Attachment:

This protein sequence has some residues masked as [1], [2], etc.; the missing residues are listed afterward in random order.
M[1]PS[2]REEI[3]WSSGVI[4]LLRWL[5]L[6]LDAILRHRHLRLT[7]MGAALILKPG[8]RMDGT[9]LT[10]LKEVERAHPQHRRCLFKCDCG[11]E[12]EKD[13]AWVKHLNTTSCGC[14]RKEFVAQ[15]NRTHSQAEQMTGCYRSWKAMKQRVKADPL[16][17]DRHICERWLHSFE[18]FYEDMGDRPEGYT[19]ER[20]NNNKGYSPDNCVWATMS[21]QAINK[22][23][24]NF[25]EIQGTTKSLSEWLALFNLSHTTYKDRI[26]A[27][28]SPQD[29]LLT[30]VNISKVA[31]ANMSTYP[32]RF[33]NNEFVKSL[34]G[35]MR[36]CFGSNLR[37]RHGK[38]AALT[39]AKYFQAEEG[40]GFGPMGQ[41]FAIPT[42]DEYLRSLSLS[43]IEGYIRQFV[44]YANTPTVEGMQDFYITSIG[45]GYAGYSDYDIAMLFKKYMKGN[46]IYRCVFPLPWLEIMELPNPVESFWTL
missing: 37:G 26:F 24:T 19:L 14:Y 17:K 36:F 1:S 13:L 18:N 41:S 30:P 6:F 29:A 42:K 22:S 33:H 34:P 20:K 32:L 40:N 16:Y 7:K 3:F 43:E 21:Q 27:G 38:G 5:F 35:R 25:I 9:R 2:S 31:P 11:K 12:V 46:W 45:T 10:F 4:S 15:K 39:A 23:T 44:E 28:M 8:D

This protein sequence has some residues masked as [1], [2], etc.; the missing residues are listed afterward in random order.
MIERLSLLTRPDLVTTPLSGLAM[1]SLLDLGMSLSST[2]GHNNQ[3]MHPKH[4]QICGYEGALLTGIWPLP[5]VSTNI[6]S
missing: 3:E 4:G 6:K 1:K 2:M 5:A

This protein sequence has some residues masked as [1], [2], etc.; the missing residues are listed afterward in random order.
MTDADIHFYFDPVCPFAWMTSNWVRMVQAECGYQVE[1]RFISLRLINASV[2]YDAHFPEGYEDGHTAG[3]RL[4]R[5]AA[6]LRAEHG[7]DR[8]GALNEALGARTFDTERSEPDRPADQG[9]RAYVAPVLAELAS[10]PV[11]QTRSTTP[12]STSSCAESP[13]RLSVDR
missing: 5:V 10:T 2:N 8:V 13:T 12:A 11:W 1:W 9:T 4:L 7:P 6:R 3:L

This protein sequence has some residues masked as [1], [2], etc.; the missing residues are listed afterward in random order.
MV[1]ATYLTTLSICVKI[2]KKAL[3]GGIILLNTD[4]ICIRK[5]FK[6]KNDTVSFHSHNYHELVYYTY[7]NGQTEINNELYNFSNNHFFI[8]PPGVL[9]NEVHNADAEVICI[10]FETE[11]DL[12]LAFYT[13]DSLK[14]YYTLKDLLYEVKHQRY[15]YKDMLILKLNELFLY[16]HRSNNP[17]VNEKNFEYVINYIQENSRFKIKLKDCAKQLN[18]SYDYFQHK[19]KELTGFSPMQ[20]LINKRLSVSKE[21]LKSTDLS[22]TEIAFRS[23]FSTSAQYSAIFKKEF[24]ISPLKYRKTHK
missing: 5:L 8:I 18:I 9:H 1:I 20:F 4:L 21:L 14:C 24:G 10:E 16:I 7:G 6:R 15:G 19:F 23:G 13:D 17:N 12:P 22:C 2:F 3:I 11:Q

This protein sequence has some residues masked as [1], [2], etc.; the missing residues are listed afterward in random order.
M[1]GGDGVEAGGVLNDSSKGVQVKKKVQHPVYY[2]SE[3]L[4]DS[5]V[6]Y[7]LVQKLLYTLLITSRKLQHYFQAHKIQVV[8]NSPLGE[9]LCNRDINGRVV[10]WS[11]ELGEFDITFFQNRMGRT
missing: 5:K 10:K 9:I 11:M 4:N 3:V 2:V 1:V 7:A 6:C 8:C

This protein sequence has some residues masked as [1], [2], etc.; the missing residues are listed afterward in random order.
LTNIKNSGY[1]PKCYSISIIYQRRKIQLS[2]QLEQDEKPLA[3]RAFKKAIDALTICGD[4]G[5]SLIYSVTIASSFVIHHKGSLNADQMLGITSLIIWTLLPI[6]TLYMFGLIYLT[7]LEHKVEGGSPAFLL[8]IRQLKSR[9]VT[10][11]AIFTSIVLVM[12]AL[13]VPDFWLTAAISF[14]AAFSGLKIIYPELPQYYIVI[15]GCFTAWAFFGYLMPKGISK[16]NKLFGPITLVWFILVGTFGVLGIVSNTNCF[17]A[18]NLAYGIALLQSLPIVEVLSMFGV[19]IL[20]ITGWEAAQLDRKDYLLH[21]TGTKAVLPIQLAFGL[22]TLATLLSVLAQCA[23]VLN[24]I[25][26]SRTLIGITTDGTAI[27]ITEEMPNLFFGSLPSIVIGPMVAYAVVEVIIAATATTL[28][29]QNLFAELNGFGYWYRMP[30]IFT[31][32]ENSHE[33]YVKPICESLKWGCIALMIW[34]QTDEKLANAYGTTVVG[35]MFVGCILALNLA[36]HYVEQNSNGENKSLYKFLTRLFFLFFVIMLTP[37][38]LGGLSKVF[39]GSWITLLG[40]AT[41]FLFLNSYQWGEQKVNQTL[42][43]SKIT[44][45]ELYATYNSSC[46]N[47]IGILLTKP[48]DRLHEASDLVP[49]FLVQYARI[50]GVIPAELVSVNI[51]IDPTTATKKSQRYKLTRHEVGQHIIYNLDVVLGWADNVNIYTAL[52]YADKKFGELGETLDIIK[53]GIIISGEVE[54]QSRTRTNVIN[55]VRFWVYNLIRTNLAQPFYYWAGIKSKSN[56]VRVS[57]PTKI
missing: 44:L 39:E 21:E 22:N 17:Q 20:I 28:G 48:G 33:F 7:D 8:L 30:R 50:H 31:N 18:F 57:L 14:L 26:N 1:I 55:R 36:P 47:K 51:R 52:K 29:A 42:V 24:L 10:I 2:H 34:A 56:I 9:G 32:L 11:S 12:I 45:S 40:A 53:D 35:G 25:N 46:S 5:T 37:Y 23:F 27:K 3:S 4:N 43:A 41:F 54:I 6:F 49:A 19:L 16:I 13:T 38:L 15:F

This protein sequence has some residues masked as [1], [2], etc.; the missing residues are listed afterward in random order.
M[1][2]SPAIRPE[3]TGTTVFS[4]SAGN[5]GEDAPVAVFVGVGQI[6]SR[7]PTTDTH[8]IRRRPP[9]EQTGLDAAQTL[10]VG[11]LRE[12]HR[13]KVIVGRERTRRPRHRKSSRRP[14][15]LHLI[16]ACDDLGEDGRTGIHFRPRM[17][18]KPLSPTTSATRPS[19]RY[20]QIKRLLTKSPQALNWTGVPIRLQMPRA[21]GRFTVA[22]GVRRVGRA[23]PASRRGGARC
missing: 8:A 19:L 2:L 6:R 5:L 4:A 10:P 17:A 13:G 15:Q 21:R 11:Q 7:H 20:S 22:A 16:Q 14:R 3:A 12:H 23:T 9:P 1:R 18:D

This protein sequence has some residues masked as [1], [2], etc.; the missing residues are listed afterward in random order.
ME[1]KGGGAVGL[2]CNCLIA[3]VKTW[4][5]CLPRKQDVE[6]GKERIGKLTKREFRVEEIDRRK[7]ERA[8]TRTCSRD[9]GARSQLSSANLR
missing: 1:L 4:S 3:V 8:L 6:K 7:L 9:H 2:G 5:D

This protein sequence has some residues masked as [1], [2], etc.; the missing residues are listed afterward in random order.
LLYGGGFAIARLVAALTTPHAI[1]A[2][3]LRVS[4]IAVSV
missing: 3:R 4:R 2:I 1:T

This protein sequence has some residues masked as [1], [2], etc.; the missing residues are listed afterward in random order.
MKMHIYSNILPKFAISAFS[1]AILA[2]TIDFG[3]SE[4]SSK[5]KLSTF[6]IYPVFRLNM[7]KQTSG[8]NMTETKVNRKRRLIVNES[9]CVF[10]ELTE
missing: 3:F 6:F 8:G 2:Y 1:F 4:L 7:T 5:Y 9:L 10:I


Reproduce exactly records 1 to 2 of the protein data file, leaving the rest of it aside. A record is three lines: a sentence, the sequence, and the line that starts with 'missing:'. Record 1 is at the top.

This protein sequence has some residues masked as [1], [2], etc.; the missing residues are listed afterward in random order.
M[1]PS[2]REEI[3]WSSGVI[4]LLRWL[5]L[6]LDAILRHRHLRLT[7]MGAALILKPG[8]RMDGT[9]LT[10]LKEVERAHPQHRRCLFKCDCG[11]E[12]EKD[13]AWVKHLNTTSCGC[14]RKEFVAQ[15]NRTHSQAEQMTGCYRSWKAMKQRVKADPL[16][17]DRHICERWLHSFE[18]FYEDMGDRPEGYT[19]ER[20]NNNKGYSPDNCVWATMS[21]QAINK[22][23][24]NF[25]EIQGTTKSLSEWLALFNLSHTTYKDRI[26]A[27][28]SPQD[29]LLT[30]VNISKVA[31]ANMSTYP[32]RF[33]NNEFVKSL[34]G[35]MR[36]CFGSNLR[37]RHGK[38]AALT[39]AKYFQAEEG[40]GFGPMGQ[41]FAIPT[42]DEYLRSLSLS[43]IEGYIRQFV[44]YANTPTVEGMQDFYITSIG[45]GYAGYSDYDIAMLFKKYMKGN[46]IYRCVFPLPWLEIMELPNPVESFWTL
missing: 37:G 26:F 24:T 19:L 14:Y 17:K 36:F 1:S 13:L 18:N 41:S 30:P 6:F 29:A 42:K 22:S 33:H 34:P 20:K 32:L 40:N 16:Y 7:K 3:F 43:E 21:Q 27:G 38:G 5:F 35:R 25:I 9:R 2:S 31:P 11:K 12:V 46:W 45:T 10:F 4:S 15:K 39:A 23:T 44:E 28:M 8:D

This protein sequence has some residues masked as [1], [2], etc.; the missing residues are listed afterward in random order.
MIERLSLLTRPDLVTTPLSGLAM[1]SLLDLGMSLSST[2]GHNNQ[3]MHPKH[4]QICGYEGALLTGIWPLP[5]VSTNI[6]S
missing: 3:E 4:G 6:K 1:K 2:M 5:A